18 August 2016
JEDDAH: The Bureau of Investigation and Public Prosecution (BIPP) has filed an independent lawsuit in the Grand Mosque crane case against a foreign resident who fled the Kingdom. The bureau has asked the fugitive to come back for questioning.
Investigators have ruled out criminal intent, weather conditions, including lightning as reasons for the collapse of the crane. There was no evidence that the crane collapsed due to the wear and tear of its parts, the investigators said.
As part of the bureau's investigation, testimonies of representatives of the Ministry of Finance; members of the technical committee at Umm Al-Qura University; officials of the General Authority of Meteorology and Environmental Protection; project managers at the Grand Mosque and members of the Civil Defense were taken as all these bodies were involved in one way or another in Binladin Group's project.
The bureau investigated around 80 engineers and officials, examined over 10 reports from specialized bodies. Investigations covered all possible details, such as the angle of the arm of the crane, its ability to resist maximum wind speeds and its position at the time of falling.
A technical report showed that the crane was facing wind blowing at 80 kilometers per hour while it was positioned wrongly at an 85-degree angle.
According to the report, the crane's position contravened operating instructions, which stipulate that the main arm should be lowered when not in use or during strong winds.
The report also mentioned failure to comply with safety rules specified in the crane's operating booklet, limited experience of safety officials, weak communication about and follow up on the weather conditions, failure to measure the wind speed when the crane is not operational. The report also mentioned failure to act on a number of letters from pertinent authorities who were asking for an inspection of the heavy machinery, especially the crane that caused the accident.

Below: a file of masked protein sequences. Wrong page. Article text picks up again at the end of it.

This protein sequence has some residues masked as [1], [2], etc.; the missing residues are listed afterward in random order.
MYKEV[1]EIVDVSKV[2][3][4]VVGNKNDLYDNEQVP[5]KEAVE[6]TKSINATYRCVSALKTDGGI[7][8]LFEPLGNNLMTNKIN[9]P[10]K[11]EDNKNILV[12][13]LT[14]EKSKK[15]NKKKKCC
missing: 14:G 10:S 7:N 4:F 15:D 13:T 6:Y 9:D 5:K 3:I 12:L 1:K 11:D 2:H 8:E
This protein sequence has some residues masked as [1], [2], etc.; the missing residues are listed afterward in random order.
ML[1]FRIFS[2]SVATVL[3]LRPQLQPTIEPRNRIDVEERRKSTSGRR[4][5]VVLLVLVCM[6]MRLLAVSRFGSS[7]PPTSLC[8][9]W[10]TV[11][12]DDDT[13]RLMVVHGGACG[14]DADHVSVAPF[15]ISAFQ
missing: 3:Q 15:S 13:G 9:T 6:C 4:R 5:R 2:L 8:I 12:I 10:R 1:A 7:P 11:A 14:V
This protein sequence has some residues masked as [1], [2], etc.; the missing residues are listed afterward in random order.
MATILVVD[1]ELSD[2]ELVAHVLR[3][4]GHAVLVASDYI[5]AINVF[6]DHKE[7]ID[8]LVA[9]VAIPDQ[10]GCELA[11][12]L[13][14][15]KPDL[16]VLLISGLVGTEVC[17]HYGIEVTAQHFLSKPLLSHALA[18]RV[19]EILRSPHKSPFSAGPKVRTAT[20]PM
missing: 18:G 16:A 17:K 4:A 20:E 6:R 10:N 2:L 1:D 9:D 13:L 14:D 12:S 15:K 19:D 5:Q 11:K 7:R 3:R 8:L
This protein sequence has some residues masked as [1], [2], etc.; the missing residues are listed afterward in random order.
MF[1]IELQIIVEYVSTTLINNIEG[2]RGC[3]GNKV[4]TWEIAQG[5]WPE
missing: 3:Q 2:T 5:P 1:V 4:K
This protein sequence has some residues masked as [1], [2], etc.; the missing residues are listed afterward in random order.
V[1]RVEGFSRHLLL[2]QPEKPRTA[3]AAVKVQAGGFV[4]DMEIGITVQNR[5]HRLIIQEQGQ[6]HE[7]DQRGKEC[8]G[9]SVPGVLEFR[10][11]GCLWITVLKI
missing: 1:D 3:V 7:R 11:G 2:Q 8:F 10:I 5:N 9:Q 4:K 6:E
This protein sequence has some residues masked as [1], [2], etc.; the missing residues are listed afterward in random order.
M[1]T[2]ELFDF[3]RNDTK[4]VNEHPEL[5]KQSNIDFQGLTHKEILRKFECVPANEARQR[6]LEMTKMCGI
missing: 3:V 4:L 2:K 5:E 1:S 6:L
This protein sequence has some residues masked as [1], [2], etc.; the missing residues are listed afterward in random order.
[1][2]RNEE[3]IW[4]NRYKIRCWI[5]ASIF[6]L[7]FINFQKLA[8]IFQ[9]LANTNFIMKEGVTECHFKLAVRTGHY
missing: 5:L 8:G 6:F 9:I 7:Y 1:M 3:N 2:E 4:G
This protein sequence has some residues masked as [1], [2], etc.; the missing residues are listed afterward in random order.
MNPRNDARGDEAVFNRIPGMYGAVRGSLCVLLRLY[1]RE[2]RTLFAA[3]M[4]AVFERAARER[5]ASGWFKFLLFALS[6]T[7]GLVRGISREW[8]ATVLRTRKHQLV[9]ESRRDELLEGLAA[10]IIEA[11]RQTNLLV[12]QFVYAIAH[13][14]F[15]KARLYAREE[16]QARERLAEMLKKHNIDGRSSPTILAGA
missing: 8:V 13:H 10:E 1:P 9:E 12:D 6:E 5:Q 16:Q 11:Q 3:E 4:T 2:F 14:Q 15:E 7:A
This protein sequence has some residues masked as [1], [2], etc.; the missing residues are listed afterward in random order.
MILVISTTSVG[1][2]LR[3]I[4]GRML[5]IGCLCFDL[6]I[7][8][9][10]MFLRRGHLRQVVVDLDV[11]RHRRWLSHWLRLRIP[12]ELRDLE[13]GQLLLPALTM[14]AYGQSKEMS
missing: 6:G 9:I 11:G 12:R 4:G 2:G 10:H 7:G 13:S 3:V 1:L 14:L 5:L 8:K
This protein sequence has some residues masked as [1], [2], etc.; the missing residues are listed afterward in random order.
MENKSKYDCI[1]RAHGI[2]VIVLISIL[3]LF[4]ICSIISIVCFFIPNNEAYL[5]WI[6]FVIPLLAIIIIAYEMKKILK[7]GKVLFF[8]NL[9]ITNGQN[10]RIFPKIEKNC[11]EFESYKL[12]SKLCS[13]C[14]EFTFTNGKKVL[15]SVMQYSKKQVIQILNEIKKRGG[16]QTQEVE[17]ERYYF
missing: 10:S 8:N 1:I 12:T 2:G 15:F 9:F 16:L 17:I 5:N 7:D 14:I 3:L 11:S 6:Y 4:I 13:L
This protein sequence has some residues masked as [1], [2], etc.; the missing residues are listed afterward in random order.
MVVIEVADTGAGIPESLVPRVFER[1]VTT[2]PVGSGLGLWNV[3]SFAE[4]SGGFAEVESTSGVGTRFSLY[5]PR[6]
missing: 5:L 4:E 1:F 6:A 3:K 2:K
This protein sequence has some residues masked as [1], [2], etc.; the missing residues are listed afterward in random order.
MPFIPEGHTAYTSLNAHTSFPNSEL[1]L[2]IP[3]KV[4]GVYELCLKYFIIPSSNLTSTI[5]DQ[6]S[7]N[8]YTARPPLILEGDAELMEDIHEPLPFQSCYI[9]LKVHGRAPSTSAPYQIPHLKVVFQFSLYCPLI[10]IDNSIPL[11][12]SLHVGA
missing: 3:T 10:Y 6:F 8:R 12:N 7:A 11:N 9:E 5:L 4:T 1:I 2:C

A report on the crane submitted by the Ministry of Finance to BIPP corroborated media reports that it had stopped spending on the crane 10 months before it collapsed and had requested the Binladen Group to remove if from its location.
A Ministry of Finance engineer informed the bureau that the ministry had nothing to do with safety standards, which is the responsibility of other agencies.
Regarding the role of consultants at the project -- Konsas Company and Dar Al-Handasah
-- he said a contract was signed with Konsas Company through the Binladen Group but it was not approved by the ministry.
"Dar Al-Handasah's contract was approved and signed by the ministry to carry out only construction work, not monitor safety standards," the engineer said.
He said a letter was issued before the month of Ramadan 1436 AH to Binladen Group, requesting it to remove the crane to allow for more space for worshippers.
An official at the company promised to remove the crane within 15 days, but did not comply, he said.
According to the project director (an Egyptian national), the crane was not removed because, he claimed, the project was in need of the crane.
The engineer also indicated that there was no communication between the ministry and the PME or the Civil Defense regarding weather warnings.
© Arab News 2016